On the first day of Christmas, Oakdale Electric Cooperative gave to me: 12 tips on holiday decorating safety!
12 Outlet Safety Caps
Cover any unused electrical outlets with plastic safety caps to prevent electrical shock.
11 Battery-Operated Candles
Candles start one-third of home decoration fires [National Fire Protection Association]. Keep it merry, bright, and safe by using battery-operated candles.
10 Feet of Space
Be especially careful when decorating near power lines. Keep ladders, equipment, and yourself at least 10 feet away for safety.
9 Light Clips
Avoid using staples, nails or screws to fasten lights and decorations to the house or to nearby trees as they can puncture the wires, causing the lights to malfunction, or worse, cause electrical shock. Instead, opt to use lights clips to secure safely.
8 Hours of Darkness
Turn off all indoor and outdoor holiday lighting before leaving the house or going to bed. Automatic timers are available for both indoor and outdoor applications.
7 Days a Week of Watering
Water a real Christmas tree daily. [When purchasing an artificial tree, look for the label fire-resistant.]
6 Properly Marked Extension Cords
Extension cords are specifically marked for indoor or outdoor use, and are not interchangeable. Use the right cord for the right location.
5 GFCI Protected Outlets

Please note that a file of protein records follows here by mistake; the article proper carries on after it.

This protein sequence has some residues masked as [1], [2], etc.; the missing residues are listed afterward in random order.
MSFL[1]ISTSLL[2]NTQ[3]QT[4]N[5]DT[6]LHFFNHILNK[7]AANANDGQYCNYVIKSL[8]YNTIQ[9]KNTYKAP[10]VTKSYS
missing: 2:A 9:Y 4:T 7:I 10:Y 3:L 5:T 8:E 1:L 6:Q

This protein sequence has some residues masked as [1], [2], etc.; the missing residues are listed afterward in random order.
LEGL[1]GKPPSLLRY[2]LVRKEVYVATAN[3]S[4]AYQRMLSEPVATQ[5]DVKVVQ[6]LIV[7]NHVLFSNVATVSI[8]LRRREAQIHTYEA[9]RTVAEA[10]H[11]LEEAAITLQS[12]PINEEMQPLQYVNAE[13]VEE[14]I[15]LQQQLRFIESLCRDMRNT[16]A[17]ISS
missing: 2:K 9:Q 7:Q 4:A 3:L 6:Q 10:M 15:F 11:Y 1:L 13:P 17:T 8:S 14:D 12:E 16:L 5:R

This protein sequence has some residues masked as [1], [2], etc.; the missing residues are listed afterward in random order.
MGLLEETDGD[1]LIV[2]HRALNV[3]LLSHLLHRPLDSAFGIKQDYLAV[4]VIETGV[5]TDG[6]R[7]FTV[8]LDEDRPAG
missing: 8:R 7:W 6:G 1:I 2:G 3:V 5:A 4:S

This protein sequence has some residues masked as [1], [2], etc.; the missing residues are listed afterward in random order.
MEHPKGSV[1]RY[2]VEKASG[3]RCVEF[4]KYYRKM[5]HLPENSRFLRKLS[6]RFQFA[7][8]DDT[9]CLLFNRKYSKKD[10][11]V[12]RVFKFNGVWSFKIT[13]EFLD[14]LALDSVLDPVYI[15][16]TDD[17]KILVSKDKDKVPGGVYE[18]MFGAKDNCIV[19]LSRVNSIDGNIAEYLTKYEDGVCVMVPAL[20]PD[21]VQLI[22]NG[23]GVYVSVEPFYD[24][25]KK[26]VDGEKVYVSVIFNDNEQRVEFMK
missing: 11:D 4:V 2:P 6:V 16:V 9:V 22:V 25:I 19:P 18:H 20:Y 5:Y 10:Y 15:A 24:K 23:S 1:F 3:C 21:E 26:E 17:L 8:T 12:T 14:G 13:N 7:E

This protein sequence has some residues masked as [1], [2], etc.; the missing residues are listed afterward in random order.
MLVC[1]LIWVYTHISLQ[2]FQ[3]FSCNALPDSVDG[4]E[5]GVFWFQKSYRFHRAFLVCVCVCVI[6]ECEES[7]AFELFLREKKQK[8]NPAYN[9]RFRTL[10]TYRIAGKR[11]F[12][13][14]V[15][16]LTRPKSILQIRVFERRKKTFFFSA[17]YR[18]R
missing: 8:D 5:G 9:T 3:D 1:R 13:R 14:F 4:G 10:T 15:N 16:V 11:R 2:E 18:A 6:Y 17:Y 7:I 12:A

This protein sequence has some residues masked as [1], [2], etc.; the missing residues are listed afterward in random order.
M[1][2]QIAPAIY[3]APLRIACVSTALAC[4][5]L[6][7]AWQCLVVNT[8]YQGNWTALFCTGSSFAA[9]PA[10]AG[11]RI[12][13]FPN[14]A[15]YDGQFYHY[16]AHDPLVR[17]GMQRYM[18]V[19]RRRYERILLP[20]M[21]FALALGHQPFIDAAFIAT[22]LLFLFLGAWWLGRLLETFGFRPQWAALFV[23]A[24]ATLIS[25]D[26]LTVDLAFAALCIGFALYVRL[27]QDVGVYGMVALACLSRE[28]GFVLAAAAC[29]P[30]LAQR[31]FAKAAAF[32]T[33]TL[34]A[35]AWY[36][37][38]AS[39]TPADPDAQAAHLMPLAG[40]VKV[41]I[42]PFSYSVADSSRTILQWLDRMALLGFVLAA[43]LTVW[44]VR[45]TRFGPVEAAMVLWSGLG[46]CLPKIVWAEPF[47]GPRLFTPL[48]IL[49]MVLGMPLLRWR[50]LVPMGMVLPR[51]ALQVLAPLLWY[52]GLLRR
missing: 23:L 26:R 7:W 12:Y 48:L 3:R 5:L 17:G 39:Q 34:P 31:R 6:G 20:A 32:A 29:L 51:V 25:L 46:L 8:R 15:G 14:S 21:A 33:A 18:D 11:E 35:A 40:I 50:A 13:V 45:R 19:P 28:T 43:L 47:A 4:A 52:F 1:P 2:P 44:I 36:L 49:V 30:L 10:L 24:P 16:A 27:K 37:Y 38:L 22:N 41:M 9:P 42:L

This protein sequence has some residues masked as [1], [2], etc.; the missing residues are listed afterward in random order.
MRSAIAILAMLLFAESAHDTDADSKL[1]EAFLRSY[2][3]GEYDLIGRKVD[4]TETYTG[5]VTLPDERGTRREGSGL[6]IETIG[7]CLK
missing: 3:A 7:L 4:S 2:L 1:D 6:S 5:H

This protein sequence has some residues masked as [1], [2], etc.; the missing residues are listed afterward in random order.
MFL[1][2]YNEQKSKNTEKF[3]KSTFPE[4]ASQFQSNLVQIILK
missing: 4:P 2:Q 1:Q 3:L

Outdoor electric lights and decorations should be plugged into circuits protected by ground fault circuit interrupters (GFCIs). If circuits are not GFCI-protected, portable outdoor GFCIs can be purchased where electrical supplies are sold and require no special knowledge or equipment to install.
Inspect each set of lights, new or old, for broken or cracked sockets, frayed or bare wires, or loose connections. Use only lights that have been tested for safety. Identify these by the label from an independent testing laboratory. Repair them before using or RECYCLE at the Co-op this year! Read more on page 18 about our free Christmas Lights Recycling Program!
3 Strands Per Outlet
Never connect more than three strands of incandescent lights together, and consider purchasing LED lights, which use less energy and run cooler than traditional incandescent lights. LED lights also last up to 25 times longer and use 75 percent less electricity.
2 Types of Ladders
Use wooden or fiberglass ladders when decorating outdoors. Metal ladders conduct electricity and could be hazardous.
1 Well-Sealed Container
When the holiday season is over, store all outdoor and indoor lights in a well-sealed container to prevent water damage and rodent access.